"They Will Make You Proud."

Here, the mother of history's most decorated Olympic athlete, Michael Phelps, explains how he overcame and harnessed his ADHD symptoms as a young swimmer and student. Need some parenting advice? Likewise, the parents of "Extreme Makeover" star Ty Pennington and world record-breaking climber Danielle Fisher offer inspiration and strategies.

Moms, Part 3

I told my daughter, the sky’s the limit”

Karen Fisher, middle-school teacher in Bow, Washington, and mother of Danielle Fisher, the youngest person to scale all seven of the world’s tallest mountains

Follow-through was always a challenge for Danielle Fisher. “She’d start her homework but not finish it, or finish it but not turn it in,” recalls her mother, Karen Fisher. But Karen was sympathetic, because she, too, often got sidetracked. “It would take all day for me to clean the kitchen, because I’d move to another room, then another,” she says. “Things didn’t seem as easy for me as they were for other parents.”

When Danielle entered sixth grade, it occurred to Karen that they both might have ADHD. After a doctor confirmed their diagnoses, mother and daughter went on medication. Each one’s ability to focus improved, but problems persisted. “In the classroom, girls with ADHD often get overlooked,” says Karen, a middle-school teacher. “It’s difficult to believe a student has ADHD if she’s a good, pleasant, quiet kid who doesn’t cause problems.”

To make sure Danielle got extra help in the classroom, Karen filed for a 504 Plan, which grants students accommodations, like extra time to complete homework and the option to take tests in a private, distraction-free room.

Through it all, Karen has done her best to maintain a positive relationship with Danielle. “Relationships are very important to girls with ADHD,” she says. “If I got mad at her, she’d have a difficult time. But if I could convey that she’s needed and appreciated, she’d do better. And I do, too. I tell Danielle that she can do or be whoever she wants to be.”

With her mother’s encouragement, Danielle latched onto one of the loftiest goals imaginable: to scale the Seven Summits (the tallest peaks on each of the seven continents). An avid hiker as a child, Danielle got serious about mountaineering in high school. In January 2003, she flew to Argentina to climb her first big mountain, the 22,848-foot Aconcagua — the tallest mountain in the Southern Hemisphere.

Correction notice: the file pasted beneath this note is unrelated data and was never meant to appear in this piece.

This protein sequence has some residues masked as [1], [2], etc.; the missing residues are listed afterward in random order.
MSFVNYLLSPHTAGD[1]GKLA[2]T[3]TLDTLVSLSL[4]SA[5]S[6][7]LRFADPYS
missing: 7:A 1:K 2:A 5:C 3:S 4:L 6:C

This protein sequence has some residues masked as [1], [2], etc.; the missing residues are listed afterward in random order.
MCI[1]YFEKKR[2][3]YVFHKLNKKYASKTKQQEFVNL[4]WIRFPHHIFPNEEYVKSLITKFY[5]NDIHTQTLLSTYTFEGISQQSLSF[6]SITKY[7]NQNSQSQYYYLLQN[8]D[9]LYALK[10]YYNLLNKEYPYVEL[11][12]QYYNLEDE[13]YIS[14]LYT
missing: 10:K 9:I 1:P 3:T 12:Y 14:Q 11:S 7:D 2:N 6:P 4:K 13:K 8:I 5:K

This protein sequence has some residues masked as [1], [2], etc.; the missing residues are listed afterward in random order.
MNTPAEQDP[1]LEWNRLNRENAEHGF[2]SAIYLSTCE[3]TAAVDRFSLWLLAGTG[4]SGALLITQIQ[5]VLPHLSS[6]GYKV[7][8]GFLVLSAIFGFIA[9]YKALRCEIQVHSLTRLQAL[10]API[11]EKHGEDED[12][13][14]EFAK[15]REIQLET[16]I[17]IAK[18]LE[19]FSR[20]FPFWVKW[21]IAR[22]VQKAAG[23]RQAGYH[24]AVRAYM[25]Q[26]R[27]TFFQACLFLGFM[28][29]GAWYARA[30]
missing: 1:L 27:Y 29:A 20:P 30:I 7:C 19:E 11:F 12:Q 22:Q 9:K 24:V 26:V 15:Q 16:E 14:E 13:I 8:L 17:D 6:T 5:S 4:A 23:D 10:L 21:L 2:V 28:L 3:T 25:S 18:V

“Mountains focus her,” explains Karen. “Maybe it’s the exercise, or the fact that there’s less chaos up there, and no daily concerns like housecleaning or laundry. Or maybe it’s the fact that all climbers have the same goal — to get to the top. It’s a comfort to her.”

Two years and six mountains later, on June 2, 2005, Karen and her husband got the call: Danielle, then 20, was phoning from Mount Everest, having just become the youngest American ever to scale the world’s tallest mountain (and the youngest person to scale all of the Seven Summits). Karen couldn’t be prouder, and she encourages other parents of kids with ADHD to maintain high hopes for their kids.

“I always tell my daughter not to give up,” Karen says. “It’s hard, but if you focus on one step at a time, you’ll reach those mini-goals on the way up. Eventually, you’ll get where you’re going.”

This article comes from the April/May 2007 issue of ADDitude.

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TAGS: Diagnosing Children with ADHD, ADHD Parents

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